Tuesday, February 21, 2017

Shakespeare's Apricocks (p. 3)

house for the next 10 years, as the gardeners worked outside the windows.  How often he visited Burghley’s first great house, at Theobalds, some five miles from the Strand, where there were also extensive gardens, we are not apprised that I am aware.  It must have been at least as often as the Queen went on progress stopping at her treasurer’s beloved estate along her route.  This she did on numerous occasions.

But the Strand was also impressive enough to entertain a Queen as she was accustomed.  In June of 1583, in fact, she began her progress there, and, after touring the gardens, she permitted Oxford to her presence for the first time in three years.  The young Earl had been exiled from her court, in disgrace, after committing the greatest of sins: he had impregnated one of her Ladies-in-Waiting.

Her Majestie cam yesterday to Grenwich from my Lord Tresurer's. She was never in any place better plesed and sure the howse garden and walks may compare with any delicat place in Itally. The day she cam away which was yesterday my Lord of Oxford cam to her presence and after some bitter words and speches in the end all sins ar forgiven and he may repayre to the court at his pleasure.[1]

As much as we might wish to know more about the “bitter words and speeches,” we learn that the gardens at the Strand were a marvel even in the eyes of a Queen.

But nowhere in all of this is specific mention of apricot trees.  I am not aware of a single direct statement that Cecil had the trees in either of his gardens.  That’s not surprising.  A lot of small detail fails to survive 450 years.


But Gerard’s garden, one-half mile from the Strand, in Holborn, seems to have been something of a gift from Cecil to his botanical advisor.  It was this garden that taught Gerard the skills to build the garden at Burghley House.  Among the trees there was the apricot.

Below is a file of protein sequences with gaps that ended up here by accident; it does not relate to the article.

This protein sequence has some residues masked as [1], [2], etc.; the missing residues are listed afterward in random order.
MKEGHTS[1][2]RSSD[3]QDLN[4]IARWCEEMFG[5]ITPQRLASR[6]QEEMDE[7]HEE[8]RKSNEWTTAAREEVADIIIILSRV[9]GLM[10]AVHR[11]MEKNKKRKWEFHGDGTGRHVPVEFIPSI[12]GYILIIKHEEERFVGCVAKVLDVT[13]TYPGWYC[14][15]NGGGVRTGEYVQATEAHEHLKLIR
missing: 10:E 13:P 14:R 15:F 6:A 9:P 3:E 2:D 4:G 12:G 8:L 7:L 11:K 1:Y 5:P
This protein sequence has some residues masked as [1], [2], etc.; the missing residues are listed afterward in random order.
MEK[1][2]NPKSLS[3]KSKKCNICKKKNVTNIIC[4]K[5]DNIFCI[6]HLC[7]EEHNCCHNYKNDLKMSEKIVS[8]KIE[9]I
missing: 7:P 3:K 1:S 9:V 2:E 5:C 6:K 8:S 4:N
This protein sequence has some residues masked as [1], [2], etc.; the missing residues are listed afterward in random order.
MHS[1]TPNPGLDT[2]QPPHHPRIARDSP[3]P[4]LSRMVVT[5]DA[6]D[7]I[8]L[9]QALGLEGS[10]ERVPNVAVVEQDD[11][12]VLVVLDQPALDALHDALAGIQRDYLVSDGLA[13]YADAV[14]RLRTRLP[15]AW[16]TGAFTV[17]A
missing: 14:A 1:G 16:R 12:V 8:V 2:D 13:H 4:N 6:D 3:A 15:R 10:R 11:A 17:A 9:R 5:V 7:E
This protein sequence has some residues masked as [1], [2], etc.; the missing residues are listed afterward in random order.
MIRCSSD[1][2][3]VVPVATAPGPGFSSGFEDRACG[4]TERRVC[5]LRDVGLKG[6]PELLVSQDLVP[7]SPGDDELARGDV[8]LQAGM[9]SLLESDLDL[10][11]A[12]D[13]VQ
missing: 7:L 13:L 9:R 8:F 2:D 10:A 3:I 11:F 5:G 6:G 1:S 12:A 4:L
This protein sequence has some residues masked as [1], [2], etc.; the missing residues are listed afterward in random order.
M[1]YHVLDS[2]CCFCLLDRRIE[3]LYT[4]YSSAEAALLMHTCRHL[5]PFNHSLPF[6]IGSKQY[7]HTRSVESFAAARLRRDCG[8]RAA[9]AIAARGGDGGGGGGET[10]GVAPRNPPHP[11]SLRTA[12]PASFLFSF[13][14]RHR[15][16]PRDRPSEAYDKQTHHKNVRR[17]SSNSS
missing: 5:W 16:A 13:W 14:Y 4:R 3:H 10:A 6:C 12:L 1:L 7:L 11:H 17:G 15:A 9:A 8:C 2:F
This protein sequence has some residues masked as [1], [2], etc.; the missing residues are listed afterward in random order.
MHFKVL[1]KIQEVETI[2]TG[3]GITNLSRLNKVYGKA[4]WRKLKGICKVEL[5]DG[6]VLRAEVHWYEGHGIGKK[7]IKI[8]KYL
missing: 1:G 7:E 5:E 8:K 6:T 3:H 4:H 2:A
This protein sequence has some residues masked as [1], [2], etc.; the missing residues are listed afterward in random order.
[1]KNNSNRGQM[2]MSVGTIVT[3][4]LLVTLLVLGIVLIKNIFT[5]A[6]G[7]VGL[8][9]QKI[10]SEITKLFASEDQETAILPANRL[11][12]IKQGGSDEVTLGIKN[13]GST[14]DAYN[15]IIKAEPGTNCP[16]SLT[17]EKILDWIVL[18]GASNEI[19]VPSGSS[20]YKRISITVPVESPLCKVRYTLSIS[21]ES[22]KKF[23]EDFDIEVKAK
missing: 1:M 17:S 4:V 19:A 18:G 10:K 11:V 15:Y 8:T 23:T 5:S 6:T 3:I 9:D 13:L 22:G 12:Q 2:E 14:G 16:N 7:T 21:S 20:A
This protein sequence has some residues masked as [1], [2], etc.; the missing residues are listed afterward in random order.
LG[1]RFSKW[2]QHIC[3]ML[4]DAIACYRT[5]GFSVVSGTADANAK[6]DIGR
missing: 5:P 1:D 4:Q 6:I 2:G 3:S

Another piece of circumstantial evidence argues for the presence of the apricot in the various gardens of William Cecil.  In 1607, William Cecil’s son, Robert, the then Earl of Salisbury, and King James I, exchanged Theobalds for Hatfield House.  The king is said to have spent considerable time at his new mansion.  Alterations were made.  Whether to gardens as well as buildings is not clear.

After James’ son, Charles I, was executed, an official survey of the royal lands was undertaken prior to selling them off.  The survey of Theobalds was accomplished in 1650.  Among the many fascinating facts, we learn that “Pheasant garden… conteynes… 5 Apricock trees…” and “goeinge into another garden called by ye name of the Laundrie garden… 5 aprecock trees,…”.[2]  In a corner of the massive kitchen garden, “Also A Dooreway in ye sayd garden, leading into ye Mulberrie walke. Which sayd garden is walled round, and there is growinge to the walls, 25 Apricock trees,..”.




[1] Purdy, Gilbert.  Edward de Vere was Shakespeare:at long last the proof @ 149.  Manuscripts of His Grace the Duke of Rutland GCB preserved at Belvoir Castle ( London: His Majesty’s Stationery Office, 1888), I.150.
[2] Amherst, Alicia.  A History of Gardening in England (1896), 327-329.

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  • Enter John Lyly.  October 18, 2016.  "From time to time, Shakespeare Authorship aficionados query after the name “John Lyly”.  This happens surprisingly little given the outsized role the place-seeker, novelist and playwright played in the lives of the playwright William Shakespeare and Edward de Vere."

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